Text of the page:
Wednesday, April 13, 2005

My Name is Jealous

It's called monotheism, but it looks like downsizing to me.

Dear Internet Diary,

Commandment One:
Thou shalt worship no other god (For the Lord is a jealous god).

My first thought is, how can an all-powerful, all-knowing god be jealous? Does it mean that the god is human, or does it mean that there are many other gods than him? American christians sure don't care.

This should be the first indication to lawmakers and political grandstanders that the imaginary document "Ten Commandments" is not the basis of American law. Compare to the first amendment to the constitution:

Congress shall make no law respecting an establishment of religion, or prohibiting the free exercise thereof; or abridging the freedom of speech, or of the press; or the right of the people peaceably to assemble, and to petition the government for a redress of grievances.

Perhaps what they mean is that American law used the Ten Commandments as a basis in that it is the opposite of American liberties. It's not surprising that Americans might ignore or forget these facts. A recent poll shows American teenagers would prefer we do away with the first amendment, because it "goes too far." The pollsters did not ask teenagers if they thought they should make the First Comandment into law. Would America outlaw the worship of gods other than the Jewish one? If you're an American, you'd better hope they don't put it to a vote.

But thanks for listening, diary.


Aaron Kinney said...

If we can make a God jealous due to our actions, then we have power over that God.

So do Christians think we have power over their God? Probably not. So how can we make him jealous?

Doublethink again.

Aaron Kinney said...

Hey Hellbound Alleee,

Would you be so kind as to add my new blog to your links list? I already added your blog to my links list.

The blog is http://killtheafterlife.

Hellbound Alleee said...

Sure, Aaron.

Is god jealous of other gods, or is he jealous of us?

Anyway, Jealousy is a low emotion, and one that we should always strive to rid ourselves of. It's an emotion for an insecure person.

Aaron Kinney said...


Is God jealous of other Gods, or is he jealous of us?

Good question. I think he might be both. Or maybe, he is jealous of the attention that we could give to other gods.

I hate jealousy. Its nothing but destructive poison. It enslaves a person and gives power to that which one is jealous of.

breakerslion said...

"Jealous" might be a bad translation of a hebrew word. You would have to ask a Rabbi or a Rabbe about this, I'm not sure. There has certainly been a lot of editing of this "perfect book, written by God", all along the way. The only way I have ever been able to see what this reveals about the alleged deity's supposed relationship to its human creations is this way: Jehova is a gigantic child with an ant farm and a magnifying glass.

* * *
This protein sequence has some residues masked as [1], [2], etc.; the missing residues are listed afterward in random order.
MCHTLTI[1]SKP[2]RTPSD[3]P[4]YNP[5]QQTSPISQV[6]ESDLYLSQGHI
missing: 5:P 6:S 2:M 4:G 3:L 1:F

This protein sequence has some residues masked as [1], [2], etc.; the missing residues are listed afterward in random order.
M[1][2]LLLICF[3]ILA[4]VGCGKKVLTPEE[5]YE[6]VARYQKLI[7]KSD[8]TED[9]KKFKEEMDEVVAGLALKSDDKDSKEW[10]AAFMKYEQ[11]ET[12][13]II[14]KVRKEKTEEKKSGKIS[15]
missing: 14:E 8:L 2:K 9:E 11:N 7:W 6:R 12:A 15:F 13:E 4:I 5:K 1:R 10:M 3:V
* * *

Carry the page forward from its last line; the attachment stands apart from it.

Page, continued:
Hellbound Alleee said...

The Hebrew word, "gama" means jealous as we know it. Some books use a close word that means "Zealous." However, looking through a lot of religious explanations, they mean jealous as anyone would think of the word. In "Hippocampus Extensions," they say:

"We too have strayed away from the Lord God—perhaps not to follow Baal, Allah, or Buddha—but to turn to other idols. We chase after the gods of this age: a better job, a better house, a better holiday. Anything we put above God—our parents, our wife, our husband, our children—is an idol. We must heed the Bible's warning and worship the Lord God alone above all things, for the Lord is a jealous God, and his jealousy will provoke him to act:"

They also suggest that a jealous husband is not weak. He is acting naturally. Naturally human. Yet again, their god is only human. Apparently, it is not an unmoving, immutable God after all. It can be provoked. If this is not beneath a God, I don't know what is.

breakerslion said...

Thank you.

I am never certain of conceptual words like "jealous" that don't seem to fit or make sense. Languages are full of things that are lost in translation. For example, the Romans had a special word for "moving toward", and Spanish differentiates between "to look", and "to look for". In this case, it appears that the whole concept is properly translated and completely illogical.